South Yorkshire police officers dismissed

Fifteen officers from South Yorkshire Police were dismissed, resigned or retired over a two year period following allegations of gross misconduct, new figures show.

Tuesday, 5th July 2016, 5:55 am
Updated Thursday, 25th August 2016, 5:47 pm
New figures reveal police dismissals in South Yorkshire

Their names were among 833 added to the police 'Disapproved Register' between December 2013 and November 2015, with 11 South Yorkshire officers dismissed.

Three resigned and one retired while subject to gross misconduct investigations.

The register was introduced to prevent police officers from re-entering the service after being dismissed for misconduct or resigning or retiring while subject to a gross misconduct investigation where there would have been a case to answer.

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Nationally, half of all police officers facing gross misconduct investigations in the last two years resigned or retired before their cases were heard, new figures show.

A total of 833 officers were added to the Disapproved Register by forces in England and Wales in its first two years, the College of Policing said.

Of the 369 who left between December 2014 and November 2015, 202 were dismissed, 147 resigned and 20 retired; while in the 12 months from December 2013, 215 were dismissed, 219 resigned and 30 retired.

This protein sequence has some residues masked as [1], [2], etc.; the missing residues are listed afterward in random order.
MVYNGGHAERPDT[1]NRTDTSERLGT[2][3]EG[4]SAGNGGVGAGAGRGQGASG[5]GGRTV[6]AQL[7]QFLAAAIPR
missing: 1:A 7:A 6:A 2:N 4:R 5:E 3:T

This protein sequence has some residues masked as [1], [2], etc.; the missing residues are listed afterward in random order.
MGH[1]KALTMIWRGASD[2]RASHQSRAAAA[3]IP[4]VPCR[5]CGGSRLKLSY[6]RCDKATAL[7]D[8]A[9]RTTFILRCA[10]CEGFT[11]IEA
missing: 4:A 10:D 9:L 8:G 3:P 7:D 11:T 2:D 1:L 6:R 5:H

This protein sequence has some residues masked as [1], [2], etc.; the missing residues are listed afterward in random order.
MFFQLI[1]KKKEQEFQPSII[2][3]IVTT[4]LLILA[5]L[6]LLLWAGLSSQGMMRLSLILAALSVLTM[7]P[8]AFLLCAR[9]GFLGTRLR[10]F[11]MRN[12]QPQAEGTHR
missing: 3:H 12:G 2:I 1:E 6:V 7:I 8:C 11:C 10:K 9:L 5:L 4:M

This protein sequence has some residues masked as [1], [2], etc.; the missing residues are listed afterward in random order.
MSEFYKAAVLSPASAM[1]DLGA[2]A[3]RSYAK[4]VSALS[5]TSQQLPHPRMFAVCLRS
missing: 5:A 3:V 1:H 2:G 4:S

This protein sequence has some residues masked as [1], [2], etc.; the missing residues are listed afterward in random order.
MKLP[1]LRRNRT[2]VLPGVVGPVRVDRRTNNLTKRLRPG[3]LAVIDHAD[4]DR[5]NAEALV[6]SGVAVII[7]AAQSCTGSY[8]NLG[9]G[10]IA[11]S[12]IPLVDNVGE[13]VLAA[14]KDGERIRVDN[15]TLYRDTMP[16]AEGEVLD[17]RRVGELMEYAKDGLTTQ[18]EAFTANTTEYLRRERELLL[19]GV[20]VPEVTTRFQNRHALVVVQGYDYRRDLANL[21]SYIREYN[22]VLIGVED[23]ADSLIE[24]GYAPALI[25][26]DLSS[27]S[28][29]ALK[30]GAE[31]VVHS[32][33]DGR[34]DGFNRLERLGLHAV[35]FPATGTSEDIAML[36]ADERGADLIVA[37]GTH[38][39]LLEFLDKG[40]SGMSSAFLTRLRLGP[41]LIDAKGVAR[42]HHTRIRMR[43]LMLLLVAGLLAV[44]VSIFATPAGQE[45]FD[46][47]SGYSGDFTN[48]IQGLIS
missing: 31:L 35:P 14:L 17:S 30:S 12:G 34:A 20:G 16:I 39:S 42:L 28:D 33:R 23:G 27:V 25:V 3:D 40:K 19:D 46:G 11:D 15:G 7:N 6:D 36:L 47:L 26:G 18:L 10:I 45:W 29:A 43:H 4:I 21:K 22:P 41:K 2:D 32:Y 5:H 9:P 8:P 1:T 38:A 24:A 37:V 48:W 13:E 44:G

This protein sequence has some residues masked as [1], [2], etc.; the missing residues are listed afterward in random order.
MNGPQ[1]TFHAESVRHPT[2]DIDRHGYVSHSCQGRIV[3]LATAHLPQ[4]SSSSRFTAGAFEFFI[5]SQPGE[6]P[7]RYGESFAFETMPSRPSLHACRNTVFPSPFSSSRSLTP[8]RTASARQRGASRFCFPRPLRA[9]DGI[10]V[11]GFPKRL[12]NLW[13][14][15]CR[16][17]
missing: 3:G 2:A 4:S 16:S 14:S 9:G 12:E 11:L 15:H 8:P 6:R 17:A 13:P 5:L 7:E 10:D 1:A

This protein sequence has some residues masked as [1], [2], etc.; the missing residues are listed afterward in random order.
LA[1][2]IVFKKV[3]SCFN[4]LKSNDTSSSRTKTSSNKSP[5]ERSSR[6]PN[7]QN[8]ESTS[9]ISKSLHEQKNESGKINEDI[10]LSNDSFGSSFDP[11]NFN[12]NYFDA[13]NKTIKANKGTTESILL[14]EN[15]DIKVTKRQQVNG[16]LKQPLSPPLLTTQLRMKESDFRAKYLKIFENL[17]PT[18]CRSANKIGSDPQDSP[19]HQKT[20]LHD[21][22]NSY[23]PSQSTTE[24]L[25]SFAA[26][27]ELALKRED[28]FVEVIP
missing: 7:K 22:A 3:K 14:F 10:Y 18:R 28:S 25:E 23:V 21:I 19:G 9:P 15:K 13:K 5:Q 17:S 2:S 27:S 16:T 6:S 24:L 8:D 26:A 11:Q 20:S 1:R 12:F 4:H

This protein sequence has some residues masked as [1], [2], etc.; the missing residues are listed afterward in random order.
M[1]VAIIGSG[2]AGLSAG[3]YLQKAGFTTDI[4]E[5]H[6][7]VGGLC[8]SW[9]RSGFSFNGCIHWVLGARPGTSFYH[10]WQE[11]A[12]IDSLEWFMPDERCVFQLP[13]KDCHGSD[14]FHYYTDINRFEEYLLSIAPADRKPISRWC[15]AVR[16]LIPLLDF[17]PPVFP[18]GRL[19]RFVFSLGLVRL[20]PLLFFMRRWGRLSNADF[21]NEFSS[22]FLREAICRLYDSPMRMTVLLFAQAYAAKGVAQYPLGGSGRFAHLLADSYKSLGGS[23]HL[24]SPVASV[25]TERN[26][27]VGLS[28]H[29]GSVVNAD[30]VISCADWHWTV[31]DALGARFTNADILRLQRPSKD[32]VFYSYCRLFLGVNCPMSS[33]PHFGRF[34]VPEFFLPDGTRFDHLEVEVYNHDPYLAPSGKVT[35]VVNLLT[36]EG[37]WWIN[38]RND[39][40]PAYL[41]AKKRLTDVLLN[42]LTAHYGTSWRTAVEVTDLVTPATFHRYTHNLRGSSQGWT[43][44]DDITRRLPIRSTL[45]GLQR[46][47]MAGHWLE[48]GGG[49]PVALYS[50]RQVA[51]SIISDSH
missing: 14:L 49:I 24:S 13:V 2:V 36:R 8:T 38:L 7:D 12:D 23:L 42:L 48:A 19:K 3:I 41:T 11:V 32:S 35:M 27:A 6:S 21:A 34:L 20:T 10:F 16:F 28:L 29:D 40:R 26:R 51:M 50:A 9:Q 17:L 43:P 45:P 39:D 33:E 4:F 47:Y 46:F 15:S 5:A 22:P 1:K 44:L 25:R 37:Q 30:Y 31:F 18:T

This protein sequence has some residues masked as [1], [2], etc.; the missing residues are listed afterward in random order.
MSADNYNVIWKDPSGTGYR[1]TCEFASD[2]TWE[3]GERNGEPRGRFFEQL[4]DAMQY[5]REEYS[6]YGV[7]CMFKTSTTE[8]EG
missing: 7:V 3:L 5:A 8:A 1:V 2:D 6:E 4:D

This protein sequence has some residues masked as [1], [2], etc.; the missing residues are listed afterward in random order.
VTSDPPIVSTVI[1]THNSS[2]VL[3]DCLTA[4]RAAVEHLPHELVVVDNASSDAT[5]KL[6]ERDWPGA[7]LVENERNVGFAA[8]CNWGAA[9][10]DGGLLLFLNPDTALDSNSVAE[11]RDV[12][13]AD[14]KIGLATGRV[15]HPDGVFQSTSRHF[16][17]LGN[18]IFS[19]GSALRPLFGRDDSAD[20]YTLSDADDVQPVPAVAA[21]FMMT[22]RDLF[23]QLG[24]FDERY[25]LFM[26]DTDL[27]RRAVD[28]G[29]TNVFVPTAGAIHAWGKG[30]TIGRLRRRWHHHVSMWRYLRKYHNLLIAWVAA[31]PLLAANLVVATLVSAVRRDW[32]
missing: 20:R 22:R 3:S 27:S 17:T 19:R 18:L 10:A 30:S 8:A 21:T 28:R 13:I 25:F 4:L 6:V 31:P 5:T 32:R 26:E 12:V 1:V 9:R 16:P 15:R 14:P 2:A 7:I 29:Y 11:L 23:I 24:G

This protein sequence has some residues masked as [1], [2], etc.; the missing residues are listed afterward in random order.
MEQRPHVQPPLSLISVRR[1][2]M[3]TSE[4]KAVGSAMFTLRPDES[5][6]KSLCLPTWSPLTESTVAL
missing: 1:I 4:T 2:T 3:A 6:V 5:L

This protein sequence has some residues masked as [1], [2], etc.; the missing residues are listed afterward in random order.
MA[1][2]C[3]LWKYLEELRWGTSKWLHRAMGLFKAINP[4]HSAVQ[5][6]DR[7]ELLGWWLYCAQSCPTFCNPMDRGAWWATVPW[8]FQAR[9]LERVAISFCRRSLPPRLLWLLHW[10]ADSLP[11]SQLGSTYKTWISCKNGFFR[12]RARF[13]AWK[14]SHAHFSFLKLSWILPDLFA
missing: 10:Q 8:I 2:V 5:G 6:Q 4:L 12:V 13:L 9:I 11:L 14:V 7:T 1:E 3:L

The numbers of officers leaving before their cases were resolved, totalling 416 over the two-year period, comes despite Government steps to bar them from doing so in an amendment to police regulations, which came into effect in January 2015 but did not apply to ongoing investigations.

Among them were 34 officers accused of having a relationship with a vulnerable person, 11 who faced allegations of sexual conduct towards colleagues and 30 accused of domestic abuse.

Of the reasons for leaving the service over the two years, through dismissal, retiring or resigning, the highest number - 107 - did so because of a failure to perform their duty, followed by data misuse at 89 and giving false evidence at 74.

College of Policing standards manager, Detective Superintendent Ray Marley, said: "There is a misconception that police do not report wrongdoing by their colleagues and this is clear evidence that they are confronting unacceptable behaviour and using formal misconduct mechanisms to hold their colleagues to account.

"The number of officers on the register represents a tiny percentage of the overall workforce which shows the level of misconduct across the service is low. However, the police are not complacent and will continue to report colleagues they believe have been involved in wrongdoing.

"The police have more than six million interactions a year with the public and confidence is rising. This is reflected by the Office for National Statistics which showed the proportion of adults who feel local police are doing a good or excellent job in 2013/14 was 63 per cent, compared to a positive rating 10 years previously of 47 per cent."